Just a thought on economies of scale:
I've been doing a few letterbox drops for clients lately. And I've had a few calls from people who came to the site looking for a distributor. Unfortunately they had campaigns in mind that were a bit out of my league!
But I've heard a repeated observation from these people: They said that they get better results from the small, independent distribution services than from the big companies.
I think the reason is twofold: The smaller operators have less businesses that they work for simultaneously, so each flyer is more likely to get seen. Also, they're not employing so many people who may not be reliable. (It's very easy to just dump a whole pile of flyers and then claim to your boss that you've actually distributed them!)
This illustrates a challenge many newbie business people face. You may be able to offer a good service individually. But your income potential is limited by the fact that one person can only do so much without collapsing from exhaustion.
If you then grow your business, the overheads come in. And you have to employ people, some of whom may not be up to scratch.
I can see why a lot of people baulk at the challenge.
For ages I have been searching using search engines. Of ourse this is an excellent and super-quick method of finding what you're looking for.
However, I've recently been using human edited web directories. It seems that if you look through these, the quality of the sites listed is generally better. (Not surprising, since people are choosing them, not spiders!) You also find many sites that you haven't seen before. It's like a whole new world.
I've been intending to get into article marketing for a while now, but have just been flat out. Recently, however, I finally got around to posting one. It's about blogging, of course!
I'll be cranking out heaps of them from now on.
A while ago I did a search for revenue sharing sites and found some big, new social networking sites. There were also a few forums that allowed you to use your Adsense code, and some article directories as well. But all in all, there really weren't that many sites to be found.
This trend seems to have taken off lately, however. In particular, there seem to be many more revenue sharing article directories. And even some standard website directories are using this model, which seems to be a completely new practice.
I suspect that before long just about every genre of membership website will employ some sort of revenue sharing structure.
It goes without saying that anyone who wants to promote a blog should submit his or her URL to blog directories. However, I suggest that it's also worth searching for SEO friendly free website directories as well. There are thousands and thousands of them out there. Most of the ones I've seen now have blog categories. They also seem to have three options: paid one way links, free reciprocal, and free one way.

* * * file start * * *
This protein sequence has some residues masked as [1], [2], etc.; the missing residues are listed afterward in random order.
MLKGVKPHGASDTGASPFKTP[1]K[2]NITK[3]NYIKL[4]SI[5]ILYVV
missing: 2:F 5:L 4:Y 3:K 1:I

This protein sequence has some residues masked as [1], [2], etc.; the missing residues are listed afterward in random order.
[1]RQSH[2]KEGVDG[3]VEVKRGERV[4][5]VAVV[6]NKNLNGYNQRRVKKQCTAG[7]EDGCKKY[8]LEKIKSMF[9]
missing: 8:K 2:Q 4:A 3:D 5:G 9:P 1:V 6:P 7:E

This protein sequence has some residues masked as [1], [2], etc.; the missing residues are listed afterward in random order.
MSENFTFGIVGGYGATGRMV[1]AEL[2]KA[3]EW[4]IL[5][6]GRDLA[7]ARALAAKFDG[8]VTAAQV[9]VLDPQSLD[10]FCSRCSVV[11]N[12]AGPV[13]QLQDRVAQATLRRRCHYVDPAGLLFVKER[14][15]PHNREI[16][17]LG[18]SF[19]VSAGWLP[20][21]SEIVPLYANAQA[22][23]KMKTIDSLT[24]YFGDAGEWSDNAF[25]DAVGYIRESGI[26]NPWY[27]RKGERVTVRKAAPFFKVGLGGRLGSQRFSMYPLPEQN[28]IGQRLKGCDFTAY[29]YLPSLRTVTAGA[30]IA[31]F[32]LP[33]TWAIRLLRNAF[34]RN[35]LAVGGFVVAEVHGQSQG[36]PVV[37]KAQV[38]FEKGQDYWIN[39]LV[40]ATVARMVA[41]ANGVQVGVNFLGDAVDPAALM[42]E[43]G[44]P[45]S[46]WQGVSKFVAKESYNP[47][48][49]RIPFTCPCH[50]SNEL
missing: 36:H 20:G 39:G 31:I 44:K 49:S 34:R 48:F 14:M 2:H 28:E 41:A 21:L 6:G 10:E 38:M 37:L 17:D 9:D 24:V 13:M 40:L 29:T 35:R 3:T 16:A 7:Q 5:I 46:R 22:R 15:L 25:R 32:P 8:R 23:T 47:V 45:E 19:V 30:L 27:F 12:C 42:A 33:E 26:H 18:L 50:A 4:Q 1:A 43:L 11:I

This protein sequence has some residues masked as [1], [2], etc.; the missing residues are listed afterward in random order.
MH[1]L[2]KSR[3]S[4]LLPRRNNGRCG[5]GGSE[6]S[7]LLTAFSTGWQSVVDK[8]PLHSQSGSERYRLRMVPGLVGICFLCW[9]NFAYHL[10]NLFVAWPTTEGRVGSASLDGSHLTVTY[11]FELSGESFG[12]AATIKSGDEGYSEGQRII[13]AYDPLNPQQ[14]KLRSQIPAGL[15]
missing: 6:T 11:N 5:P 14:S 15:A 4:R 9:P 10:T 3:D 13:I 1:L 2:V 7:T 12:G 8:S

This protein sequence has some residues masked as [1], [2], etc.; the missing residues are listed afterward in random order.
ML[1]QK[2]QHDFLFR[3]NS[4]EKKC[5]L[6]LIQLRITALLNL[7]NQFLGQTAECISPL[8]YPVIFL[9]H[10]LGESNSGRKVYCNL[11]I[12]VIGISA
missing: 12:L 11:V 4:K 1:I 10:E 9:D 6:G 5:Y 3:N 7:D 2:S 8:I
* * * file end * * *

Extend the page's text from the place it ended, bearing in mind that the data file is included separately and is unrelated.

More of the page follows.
If you're going for the free one way submissions it'll take a while, and you might get a few rejections. However, this is very straightforward to do. And you can be very specific about the sub-categories in which you post, which will of course help improve your search engine rankings.
Lately I have fallen into the habit of checking the page rank of just about every website I find.
I know that many people don't think that this measure is all that meaningful. I suspect that some of these are embittered bloggers and webmasters who received a Google slap or two and then decided to ignore it and went on to succeed in their quest for monster traffic anyway.
I do think that it has some use, however. Google is God, after all. So it must be worth getting some sort of endorsement from it. Surely it's better to submit your URL to a directory with a PR of 7 than one with a PR of 0.
Anyway, here's a good tool for finding page rank quickly.
Just a thought on balance:
I have been surfing for blogs about online marketing. Many of them are so far ahead of me! They're all into widgets and SEO tactics that seem incredibly geeky and way too complicated. I found it all a bit of a headache.
Made me just want to get up and go for a walk. That's why I'm glad I do this flyer stuff. It gives me a bit of balance. When I am feeling really tense from too much sitting in front of the computer, I can get some exercise while still earning a few bob from it.
Sometimes I wonder why the hell I'm doing it, since it doesn't translate to a great hourly rate. But then it is good stress relief. A lot of people pay a lot to a gym to get the same exercize that I am being paid a little for. So, it's definitely worth it.
Just found another good list of marketing forums for those who might be interested.
Here's confirmation of something that I've long suspected: Most Australian households have internet connections.
So, advertising an online product or service offline is definitely worth it -- at least in urban areas. There's a 2 out of 3 chance that anyone seeing your URL in, say, a local newspaper will be immediately be able to view your site.